What should a copywriter do for you?

 

A copywriter’s job is tough. But in principle, what they do is quite simple: They put together the words that will sell your product or service to your customers.

 

I say they but I mean we.

 

And I say simple but I mean complex.

 

But for the purposes of answering the question “What should a copywriter do for you”, a copywriter should:

 

  1. Listen to what you want to say, to whom and through what medium
  2. Take a good long hard look at your brand, read your brand guidelines (if you have any) and check through your previous communications to the market so that anything new that we create stays on-brand
  3. Test, if possible, your product or service (taste it if it’s a food, for example) to make it easier to write from the heart (or gut)
  4. Research your brand and the brands of your competitors and heroes to see how others approach the same challenges elsewhere in the world
  5. Examine your target audience to get an understanding of what they like, how they speak, what they hate so that the ad or copy uses language they use and trust
  6. Stare at a blinking cursor and try to create an interesting, exciting idea or an execution of an existing campaign concept

 

Ultimately, we take your woody, wordy strategy and turn it into something relevant to, and compelling for, your customers.

 

So you talk, I’ll write.

 

Easy, isn’t it?

 

 

How to make a great ad

 

Write a brief and give it to me.

 

And money. Lots of money.

 

 

Should your product or service use social media?

 

This is an easy one.

 

If your customers are active on social media, then yes, you probably should be there, entertaining, informing, interacting and increasing ties between your audience and your brand. If, for example, you sell ice cream then you know that MOST of your customers will be on Facebook, Twitter or Instagram so get in there.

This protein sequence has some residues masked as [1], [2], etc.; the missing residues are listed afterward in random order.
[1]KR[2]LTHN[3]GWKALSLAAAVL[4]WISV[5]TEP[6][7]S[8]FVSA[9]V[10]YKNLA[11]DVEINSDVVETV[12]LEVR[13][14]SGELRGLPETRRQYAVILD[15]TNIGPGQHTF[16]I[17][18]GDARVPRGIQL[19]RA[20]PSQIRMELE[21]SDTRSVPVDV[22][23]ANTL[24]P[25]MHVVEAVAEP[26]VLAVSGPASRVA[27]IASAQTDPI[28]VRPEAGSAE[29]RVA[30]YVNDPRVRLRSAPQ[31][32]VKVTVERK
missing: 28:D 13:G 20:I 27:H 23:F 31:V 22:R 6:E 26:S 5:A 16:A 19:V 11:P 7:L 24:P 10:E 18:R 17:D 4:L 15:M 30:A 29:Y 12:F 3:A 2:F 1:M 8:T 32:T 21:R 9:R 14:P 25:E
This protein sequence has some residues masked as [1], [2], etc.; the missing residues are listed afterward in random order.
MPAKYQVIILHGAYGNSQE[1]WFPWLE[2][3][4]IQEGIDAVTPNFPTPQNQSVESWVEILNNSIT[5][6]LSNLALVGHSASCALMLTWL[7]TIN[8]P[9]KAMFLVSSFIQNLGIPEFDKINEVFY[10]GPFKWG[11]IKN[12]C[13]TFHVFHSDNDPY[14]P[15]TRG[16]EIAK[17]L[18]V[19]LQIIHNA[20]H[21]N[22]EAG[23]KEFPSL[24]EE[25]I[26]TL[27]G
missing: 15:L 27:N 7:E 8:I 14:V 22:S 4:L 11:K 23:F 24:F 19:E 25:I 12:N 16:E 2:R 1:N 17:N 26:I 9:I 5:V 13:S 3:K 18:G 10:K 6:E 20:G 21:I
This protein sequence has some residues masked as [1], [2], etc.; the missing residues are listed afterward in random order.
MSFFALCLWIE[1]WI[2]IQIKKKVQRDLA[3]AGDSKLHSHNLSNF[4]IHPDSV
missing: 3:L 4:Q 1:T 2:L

On the other hand, if your customers are not active on social media, then no, you shouldn’t be there and would be better served investing in other types of communication. So if, for example, you sell accountancy services then you’d be wiser to send out newsletters, blogs or eDMs with budget taxation updates and that sort of thing. Yes, I know, you might want to be on LinkedIn but to be honest I think that’s more of a personal career or freelancer thing.

 

 

How creativity out-guns media spend

 

It’s an age-old argument and I still see it every day in my job: Which is more important – media spend or creative investment?

 

I used to work for an ad agency in Perth, Western Australia and the creative director there (hi John) used to tell clients at pitches “We’re creative because we don’t believe you should shout 100 times to be heard once”.

 

Wise words and you get what he’s saying, which is important because shouting 100 times is getting to be bloody expensive.

 

And pointless: One of the inescapable truths is that you are more likely to be in a plane crash and survive or to win the lottery than you are to click on a banner ad, according to Business Insider.

 

Hold on, what?

 

That’s not because banners are a poor media choice – they’re not – but because they’ve become wallpaper. Easily ignored. Not relevant to me or to you. Not compelling enough to react to.

 

Before you get all cocky about how successfully YOUR banners have been, it is also a fact that up to 50 per cent of clicks on mobile banner ads are accidental (GoldSpot Media).

 

Yes, all of those thousands you have spent on banner ads are completely wasted. Well, except that they help to build the brand. Unless they are killing it by being annoying, of course.

 

BUT if you spent a little more on getting a great creative team to come up with a good idea that is well executed (in other words, keep your hands off it) then, suddenly, you won’t have to shout 100 times to be heard once.